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Old 23-12-2013, 20:19   #61
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Re: Why don't people use their boats?

I've asked the same question all the time and lived all over the world and seeing tons of marinas, I would see tons of gorgeous boats almost never used or the only people really enjoying the boats are the people that are tasked to clean it every weekend.. Always thought is was a crying shame!!

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Old 23-12-2013, 20:25   #62
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Re: Why don't people use their boats?

Over the years three of these boats have got me curious enough to investigate.

The first was a 10 year old Pacific Seacraft 34. That is a pretty expensive boat to leave rotting in a marina. To make it even stranger it was on Lake Travis in Texas. In this case the owner was a rich woman who 10 years ago had a boyfriend who loved sailing. She bought a brand new Pacific Seacraft from the factory and they spend a summer sailing it on the lake. They broke up and since then she has no interest in sailing, and not interest in selling the boat. She pays the marina a few thousand every couple of years to do the necessary maintenance. This is how it had been for 10 years (that was 5 years ago, have not checked on it since).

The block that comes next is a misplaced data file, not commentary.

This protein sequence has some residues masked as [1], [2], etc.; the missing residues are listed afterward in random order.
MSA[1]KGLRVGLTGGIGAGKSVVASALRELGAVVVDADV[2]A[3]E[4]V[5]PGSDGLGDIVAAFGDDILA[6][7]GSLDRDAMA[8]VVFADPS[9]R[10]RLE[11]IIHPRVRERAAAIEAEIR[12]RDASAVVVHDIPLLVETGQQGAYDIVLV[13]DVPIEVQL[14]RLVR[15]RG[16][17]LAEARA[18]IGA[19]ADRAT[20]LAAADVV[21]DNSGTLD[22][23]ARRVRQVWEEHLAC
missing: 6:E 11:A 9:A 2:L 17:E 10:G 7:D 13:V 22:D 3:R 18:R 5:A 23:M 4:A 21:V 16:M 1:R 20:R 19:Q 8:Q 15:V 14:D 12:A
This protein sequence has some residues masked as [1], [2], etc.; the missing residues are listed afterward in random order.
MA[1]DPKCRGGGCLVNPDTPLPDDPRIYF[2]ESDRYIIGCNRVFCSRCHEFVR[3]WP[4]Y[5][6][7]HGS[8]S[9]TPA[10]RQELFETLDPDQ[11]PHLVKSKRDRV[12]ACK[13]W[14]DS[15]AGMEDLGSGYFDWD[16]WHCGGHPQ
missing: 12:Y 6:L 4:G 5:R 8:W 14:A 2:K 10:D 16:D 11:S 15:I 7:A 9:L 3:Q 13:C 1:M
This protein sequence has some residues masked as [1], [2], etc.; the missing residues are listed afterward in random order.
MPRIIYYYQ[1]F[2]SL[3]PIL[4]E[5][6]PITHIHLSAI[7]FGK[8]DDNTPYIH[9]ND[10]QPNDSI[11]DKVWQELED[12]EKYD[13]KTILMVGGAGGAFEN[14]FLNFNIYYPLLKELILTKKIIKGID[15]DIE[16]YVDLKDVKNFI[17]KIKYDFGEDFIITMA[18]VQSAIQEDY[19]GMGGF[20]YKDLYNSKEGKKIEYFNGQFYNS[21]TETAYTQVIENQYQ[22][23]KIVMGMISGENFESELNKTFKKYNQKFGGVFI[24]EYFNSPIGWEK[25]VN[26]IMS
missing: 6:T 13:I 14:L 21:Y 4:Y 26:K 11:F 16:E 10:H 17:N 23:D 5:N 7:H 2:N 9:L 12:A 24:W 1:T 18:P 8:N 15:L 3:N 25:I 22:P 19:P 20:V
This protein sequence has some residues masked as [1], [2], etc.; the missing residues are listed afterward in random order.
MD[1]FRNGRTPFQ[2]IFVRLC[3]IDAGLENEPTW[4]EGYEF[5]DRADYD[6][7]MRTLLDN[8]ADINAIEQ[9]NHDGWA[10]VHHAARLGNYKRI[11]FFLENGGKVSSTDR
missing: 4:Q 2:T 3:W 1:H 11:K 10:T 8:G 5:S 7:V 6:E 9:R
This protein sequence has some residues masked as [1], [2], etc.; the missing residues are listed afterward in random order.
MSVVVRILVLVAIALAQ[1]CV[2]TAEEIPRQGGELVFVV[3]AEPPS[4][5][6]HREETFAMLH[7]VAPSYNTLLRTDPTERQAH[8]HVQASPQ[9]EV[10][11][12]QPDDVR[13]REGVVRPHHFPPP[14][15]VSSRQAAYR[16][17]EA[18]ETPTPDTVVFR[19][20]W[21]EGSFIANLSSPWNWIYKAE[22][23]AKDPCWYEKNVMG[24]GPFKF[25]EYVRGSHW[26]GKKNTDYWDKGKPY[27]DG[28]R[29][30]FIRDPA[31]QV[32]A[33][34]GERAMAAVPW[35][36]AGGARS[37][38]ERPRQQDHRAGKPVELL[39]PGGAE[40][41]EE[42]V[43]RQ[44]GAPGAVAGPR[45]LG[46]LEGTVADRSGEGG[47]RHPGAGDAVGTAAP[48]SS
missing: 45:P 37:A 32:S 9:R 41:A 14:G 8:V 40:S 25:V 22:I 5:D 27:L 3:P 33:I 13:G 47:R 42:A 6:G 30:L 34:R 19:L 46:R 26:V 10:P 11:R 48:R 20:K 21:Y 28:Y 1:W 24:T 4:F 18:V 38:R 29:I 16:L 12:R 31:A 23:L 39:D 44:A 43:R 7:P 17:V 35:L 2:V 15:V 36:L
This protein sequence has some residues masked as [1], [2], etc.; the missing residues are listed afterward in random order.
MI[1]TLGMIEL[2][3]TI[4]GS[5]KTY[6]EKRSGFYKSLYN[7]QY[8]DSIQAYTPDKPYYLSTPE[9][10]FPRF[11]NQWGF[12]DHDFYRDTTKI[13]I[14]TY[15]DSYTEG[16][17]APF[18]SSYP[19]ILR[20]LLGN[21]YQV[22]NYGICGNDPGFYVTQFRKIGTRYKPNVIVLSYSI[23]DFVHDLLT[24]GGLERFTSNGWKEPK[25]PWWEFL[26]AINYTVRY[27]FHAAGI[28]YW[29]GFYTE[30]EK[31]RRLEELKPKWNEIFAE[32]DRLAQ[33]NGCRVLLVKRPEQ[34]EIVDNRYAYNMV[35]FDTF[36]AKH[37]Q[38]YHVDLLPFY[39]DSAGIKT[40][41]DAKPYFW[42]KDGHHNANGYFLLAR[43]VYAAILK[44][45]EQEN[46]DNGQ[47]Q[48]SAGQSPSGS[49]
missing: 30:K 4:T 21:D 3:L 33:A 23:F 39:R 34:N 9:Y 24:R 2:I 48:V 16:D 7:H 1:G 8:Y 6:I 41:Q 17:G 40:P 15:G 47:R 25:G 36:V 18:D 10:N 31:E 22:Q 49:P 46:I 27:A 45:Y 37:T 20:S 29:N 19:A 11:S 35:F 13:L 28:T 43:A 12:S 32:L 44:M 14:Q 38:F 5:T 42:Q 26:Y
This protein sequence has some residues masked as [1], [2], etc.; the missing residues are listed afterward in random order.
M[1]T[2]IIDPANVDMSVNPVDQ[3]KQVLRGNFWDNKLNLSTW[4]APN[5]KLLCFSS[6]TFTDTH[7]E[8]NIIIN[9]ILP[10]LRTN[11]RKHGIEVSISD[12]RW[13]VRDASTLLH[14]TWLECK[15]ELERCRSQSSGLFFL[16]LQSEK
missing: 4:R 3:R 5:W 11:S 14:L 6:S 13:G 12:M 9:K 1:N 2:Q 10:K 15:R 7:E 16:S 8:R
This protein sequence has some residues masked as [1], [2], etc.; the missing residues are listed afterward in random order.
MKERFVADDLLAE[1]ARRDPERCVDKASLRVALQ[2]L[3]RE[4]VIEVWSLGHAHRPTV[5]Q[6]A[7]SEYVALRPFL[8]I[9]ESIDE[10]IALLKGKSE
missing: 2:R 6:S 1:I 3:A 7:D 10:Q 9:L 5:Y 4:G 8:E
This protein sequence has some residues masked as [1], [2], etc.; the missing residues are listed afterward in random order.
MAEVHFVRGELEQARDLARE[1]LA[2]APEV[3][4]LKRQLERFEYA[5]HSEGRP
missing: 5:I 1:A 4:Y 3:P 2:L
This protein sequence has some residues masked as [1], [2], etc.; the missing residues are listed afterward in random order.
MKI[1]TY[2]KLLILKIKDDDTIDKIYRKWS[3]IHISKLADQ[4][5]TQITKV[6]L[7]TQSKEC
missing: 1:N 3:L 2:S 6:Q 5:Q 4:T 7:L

The other two cases were both situations where someone had bought the boat planning on fixing it up to go cruising. In both cases retired people. In both cases they lived on it for a while in the Marina then got sick and left the state for wherever home was. They never recovered enough to get back to the boat, but never sold it either.

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Old 23-12-2013, 20:37   #63
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Re: Why don't people use their boats?

Why donít people use their boats more; I use to wonder about this also before I purchased our sailboat, for me it is an appreciation for quality time vs. quantity.